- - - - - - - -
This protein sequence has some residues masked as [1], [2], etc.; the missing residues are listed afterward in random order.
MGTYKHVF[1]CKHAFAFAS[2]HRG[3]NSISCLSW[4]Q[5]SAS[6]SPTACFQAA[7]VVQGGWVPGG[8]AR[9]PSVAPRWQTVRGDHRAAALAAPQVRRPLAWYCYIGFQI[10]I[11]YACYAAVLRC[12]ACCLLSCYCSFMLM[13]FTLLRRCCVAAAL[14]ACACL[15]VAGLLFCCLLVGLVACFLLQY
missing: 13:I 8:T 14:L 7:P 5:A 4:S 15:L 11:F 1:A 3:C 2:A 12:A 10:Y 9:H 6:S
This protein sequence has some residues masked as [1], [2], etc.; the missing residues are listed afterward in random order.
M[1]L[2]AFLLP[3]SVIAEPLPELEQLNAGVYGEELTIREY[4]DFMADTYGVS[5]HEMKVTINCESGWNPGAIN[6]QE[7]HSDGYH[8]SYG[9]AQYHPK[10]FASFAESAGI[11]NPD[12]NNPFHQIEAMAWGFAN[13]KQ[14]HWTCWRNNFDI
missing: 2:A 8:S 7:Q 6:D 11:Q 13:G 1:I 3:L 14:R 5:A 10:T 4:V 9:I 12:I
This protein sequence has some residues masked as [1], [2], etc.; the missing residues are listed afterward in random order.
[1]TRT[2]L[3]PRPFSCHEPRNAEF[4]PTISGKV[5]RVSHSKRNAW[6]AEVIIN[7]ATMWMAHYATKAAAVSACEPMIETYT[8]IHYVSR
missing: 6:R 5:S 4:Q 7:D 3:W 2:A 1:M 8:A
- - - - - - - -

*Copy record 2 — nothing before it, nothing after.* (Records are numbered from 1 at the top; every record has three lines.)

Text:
This protein sequence has some residues masked as [1], [2], etc.; the missing residues are listed afterward in random order.
M[1]L[2]AFLLP[3]SVIAEPLPELEQLNAGVYGEELTIREY[4]DFMADTYGVS[5]HEMKVTINCESGWNPGAIN[6]QE[7]HSDGYH[8]SYG[9]AQYHPK[10]FASFAESAGI[11]NPD[12]NNPFHQIEAMAWGFAN[13]KQ[14]HWTCWRNNFDI
missing: 2:A 8:S 7:Q 6:D 11:Q 13:G 1:I 3:L 14:R 5:A 10:T 4:V 9:I 12:I